How to connect with ‘deskless’ workers

19 December, 2019 by
Luke McNeal

Frontline staff in the hospitality industry are your most important asset. However, it can be difficult to connect with these employees; they often work outside HQ, organising logistics, looking after customers, cooking food and serving drinks for hours on end.

Workplace by Facebook surveyed more than 250 senior managers and 1000 frontline employees from businesses with 100-plus employees across Australia and found only 5 per cent of Australian deskless workers feel connected to leadership teams. 


Businesses need to adopt better strategies and make use of modern collaboration tools to unlock the full potential of their deskless workforce.

Deskless employees told us:

  •     They don’t feel connected to the head office or leaders of their company.
  •     There are barriers to communicating internally without the means, details or tools they need to reach decision-makers.
  •     They don’t feel valued, heard and aren’t empowered to share new ideas.

Australian managers are well aware of the benefits of being connected to the frontline workforce: 93 per cent said they understand the value of having worked on the frontline would bring to their company and many have followed up on this, with 78 per cent having visited deskless employees in the past 12 months. 

Business leaders can supplement face-to-face contact with other, more regular touchpoints to bridge the communications divide between frontline staff and HQ. 


Deskless staff said they don’t mind communicating with head office by email, but prefer a more relaxed approach with their direct colleagues via conversations, phone calls and closed digital groups.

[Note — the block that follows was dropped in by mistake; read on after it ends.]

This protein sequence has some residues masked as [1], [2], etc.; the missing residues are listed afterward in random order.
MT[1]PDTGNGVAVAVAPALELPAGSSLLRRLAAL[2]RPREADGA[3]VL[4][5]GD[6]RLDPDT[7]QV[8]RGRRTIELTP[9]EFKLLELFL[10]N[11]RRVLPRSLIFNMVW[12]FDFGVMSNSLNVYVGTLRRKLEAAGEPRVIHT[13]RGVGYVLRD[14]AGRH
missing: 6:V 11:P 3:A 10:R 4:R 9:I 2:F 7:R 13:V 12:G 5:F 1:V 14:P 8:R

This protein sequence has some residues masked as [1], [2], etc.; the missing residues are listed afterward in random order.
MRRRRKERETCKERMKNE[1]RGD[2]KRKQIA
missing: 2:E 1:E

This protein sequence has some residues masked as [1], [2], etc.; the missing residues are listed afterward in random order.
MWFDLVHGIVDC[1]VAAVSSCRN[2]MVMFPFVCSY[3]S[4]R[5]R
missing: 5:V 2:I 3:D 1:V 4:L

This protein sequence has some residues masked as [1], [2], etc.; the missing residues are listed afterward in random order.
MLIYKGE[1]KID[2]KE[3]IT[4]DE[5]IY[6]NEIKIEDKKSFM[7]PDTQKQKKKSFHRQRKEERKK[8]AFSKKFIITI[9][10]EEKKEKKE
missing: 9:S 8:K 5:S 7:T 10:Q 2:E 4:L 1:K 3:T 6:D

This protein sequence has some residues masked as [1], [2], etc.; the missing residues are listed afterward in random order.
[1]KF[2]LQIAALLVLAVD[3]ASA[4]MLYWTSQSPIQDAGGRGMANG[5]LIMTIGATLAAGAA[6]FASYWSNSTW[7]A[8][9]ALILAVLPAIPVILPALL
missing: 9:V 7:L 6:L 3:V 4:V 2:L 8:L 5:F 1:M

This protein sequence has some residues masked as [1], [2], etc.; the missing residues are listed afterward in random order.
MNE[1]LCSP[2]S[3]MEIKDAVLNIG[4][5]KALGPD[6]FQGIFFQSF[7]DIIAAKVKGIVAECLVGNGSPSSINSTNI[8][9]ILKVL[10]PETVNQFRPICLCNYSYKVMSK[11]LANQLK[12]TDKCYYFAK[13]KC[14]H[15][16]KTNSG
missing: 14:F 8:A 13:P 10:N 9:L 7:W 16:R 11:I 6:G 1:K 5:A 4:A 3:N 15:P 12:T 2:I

The research revealed physical distance is not the only challenge impacting the ability to connect deskless employees with their organisation: top-down complex organisational structures are a significant hurdle for internal communication. 

The main obstacle is that 58 per cent are told to report anything important through their immediate manager. More worryingly, 31 per cent of deskless workers in Australia don’t have access to the details of the correct person to contact in their company. Giving employees tools in the palm of their hand can increase the chances of someone sharing a good idea.

Employee motivation and engagement should be at the core of every business. If employees are disconnected and don’t care, how can you expect potential customers to care? Disengagement also leads to higher rates of absenteeism, lack of productivity, higher turnover and human error.

Feeling disempowered is the main bottleneck to creativity among deskless employees, with 40 per cent attributing this as the reason they don’t share ideas at work. Managers seem blind to this. 85 per cent of managers think frontline employees feel empowered to share their ideas.

The most successful businesses are the ones that can make their people feel like they have a strategic stake in the future of the company. Implementing digital tools that encourage teamwork, collaboration and breakdown barriers is key. The right communication channel will not only facilitate conversation, it will empower people to communicate better.

Focusing on your deskless workers is a natural first step. By giving them the right tools and communication channels, you’ll enable them to have better and more meaningful conversations with business leaders. Because your frontline workers may not have a desk, but they should have a voice.

Luke McNeal is the Head of Workplace by Facebook Asia Pacific.

Image credit: Fore Edge

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